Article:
Assistant Secretary of State for East Asian and Pacific Affairs

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United States
Assistant Secretary of State
for East Asian and Pacific Affairs
Incumbent
Daniel R. Russel

since July 12, 2013
Inaugural holder William Walton Butterworth
Formation 1949
Website Official Website

The Assistant Secretary of State for East Asian and Pacific Affairs is the head of the Bureau of East Asian and Pacific Affairs within the United States Department of State. The Assistant Secretary guides operation of the U.S. diplomatic establishment in the countries of the Asia-Pacific region and advises the Secretary of State and the Under Secretary for Political Affairs on matters relating to the area. The current Assistant Secretary is Daniel R. Russel.

The Department of State established the position of Assistant Secretary of State for Far Eastern Affairs in 1949, after the Commission on Organization of the Executive Branch of Government recommended that certain offices be upgraded to bureau level and after Congress increased the number of Assistant Secretaries of State from six to ten. On November 1, 1966, the Department by administrative action changed the incumbent's designation to Assistant Secretary for East Asian and Pacific Affairs. The Division of Far Eastern Affairs, established in 1908, was the first geographical division to be established in the Department of State.[1]

List of Assistant Secretaries of State for Far Eastern Affairs, 1949—1966[edit]

Name Assumed Office Left Office President served under
William Walton Butterworth[2] September 29, 1949 July 4, 1950 Harry S. Truman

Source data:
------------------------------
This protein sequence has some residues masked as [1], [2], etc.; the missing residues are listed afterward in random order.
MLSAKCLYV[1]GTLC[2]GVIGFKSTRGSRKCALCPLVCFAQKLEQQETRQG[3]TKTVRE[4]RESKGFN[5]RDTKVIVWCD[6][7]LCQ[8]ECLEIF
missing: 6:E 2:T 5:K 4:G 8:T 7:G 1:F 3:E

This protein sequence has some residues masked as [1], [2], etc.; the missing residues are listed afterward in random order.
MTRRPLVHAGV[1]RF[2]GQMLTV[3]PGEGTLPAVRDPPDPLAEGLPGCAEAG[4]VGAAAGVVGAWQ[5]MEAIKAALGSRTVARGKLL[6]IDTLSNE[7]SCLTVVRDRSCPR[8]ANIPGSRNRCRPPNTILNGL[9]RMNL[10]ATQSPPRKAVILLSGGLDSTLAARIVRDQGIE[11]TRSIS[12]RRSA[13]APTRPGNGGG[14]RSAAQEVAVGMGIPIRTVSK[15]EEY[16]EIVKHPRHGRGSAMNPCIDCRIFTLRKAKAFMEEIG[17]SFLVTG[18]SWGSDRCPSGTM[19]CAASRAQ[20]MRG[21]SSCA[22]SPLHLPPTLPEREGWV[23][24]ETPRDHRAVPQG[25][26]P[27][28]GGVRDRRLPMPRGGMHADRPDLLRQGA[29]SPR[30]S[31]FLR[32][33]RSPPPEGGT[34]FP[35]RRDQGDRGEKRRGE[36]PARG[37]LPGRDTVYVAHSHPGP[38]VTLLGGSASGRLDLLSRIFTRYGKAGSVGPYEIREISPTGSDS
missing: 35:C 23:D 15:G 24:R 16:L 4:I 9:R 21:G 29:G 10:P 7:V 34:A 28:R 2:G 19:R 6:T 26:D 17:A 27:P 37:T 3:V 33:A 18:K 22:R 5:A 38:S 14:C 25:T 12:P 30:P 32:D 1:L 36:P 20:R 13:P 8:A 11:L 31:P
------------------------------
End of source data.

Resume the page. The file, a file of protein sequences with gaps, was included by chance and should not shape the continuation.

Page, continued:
Dean Rusk March 28, 1950 December 9, 1951 Harry S. Truman
John Moore Allison February 1, 1952 April 7, 1953 Harry S. Truman
Walter S. Robertson April 8, 1953 June 30, 1959 Dwight D. Eisenhower
J. Graham Parsons July 1, 1959 March 30, 1961 Dwight D. Eisenhower
Walter P. McConaughy April 24, 1961 December 3, 1961 John F. Kennedy
W. Averell Harriman December 4, 1961[3] April 3, 1963 John F. Kennedy
Roger Hilsman May 9, 1963 March 15, 1964 John F. Kennedy and Lyndon B. Johnson

List of Assistant Secretaries of State for East Asian and Pacific Affairs, 1966—Present[edit]

Name Assumed Office Left Office President served under
William Bundy March 16, 1964 May 4, 1969 Lyndon B. Johnson
Marshall Green May 5, 1969 May 10, 1973 Richard Nixon
G. McMurtrie Godley [4] Richard Nixon
Robert S. Ingersoll January 8, 1974 July 9, 1974 Richard Nixon
Philip Habib September 27, 1974 June 30, 1976 Gerald Ford
Arthur W. Hummel, Jr. July 12, 1976 March 14, 1977 Gerald Ford
Richard Holbrooke March 31, 1977 January 13, 1981 Jimmy Carter
John H. Holdridge May 28, 1981 January 13, 1981[5] Ronald Reagan
Paul Wolfowitz December 22, 1982 March 12, 1986 Ronald Reagan
Gaston J. Sigur, Jr. March 12, 1986 February 21, 1989 Ronald Reagan
Richard Armitage [6] George H. W. Bush
Richard H. Solomon June 23, 1989 July 10, 1992 George H. W. Bush
William Clark, Jr. July 10, 1992 April 23, 1993 George H. W. Bush
Winston Lord April 23, 1993 February 18, 1997 Bill Clinton
Stanley O. Roth August 5, 1997 January 20, 2001 Bill Clinton
James A. Kelly May 1, 2001 January 31, 2005 George W. Bush
Christopher R. Hill April 8, 2005 April 21, 2009 George W. Bush and Barack Obama
Kurt M. Campbell June 2, 2009 February 8, 2013 Barack Obama
Daniel R. Russel July 12, 2013 Barack Obama

External links[edit]

  1. ^ "Assistant Secretaries of State for East Asian and Pacific Affairs". Archived from the original on 23 September 2007. Retrieved September 21, 2007. 
  2. ^ Butterworth was initially appointed as "Assistant Secretary of State for Far Eastern Affairs." On March 20, 1950, his title was changed to "Assistant Secretary of State for Japanese Affairs."
  3. ^ Initially commissioned during a recess of the Senate. He was later confirmed and re-commissioned on March 5, 1962.
  4. ^ Godley was never commissioned and President Nixon withdrew his nomination before the Senate acted upon it.
  5. ^ This date appears to be an error on the State Department's website: http://www.state.gov/r/pa/ho/po/12046.htm
  6. ^ Nomination withdrawn.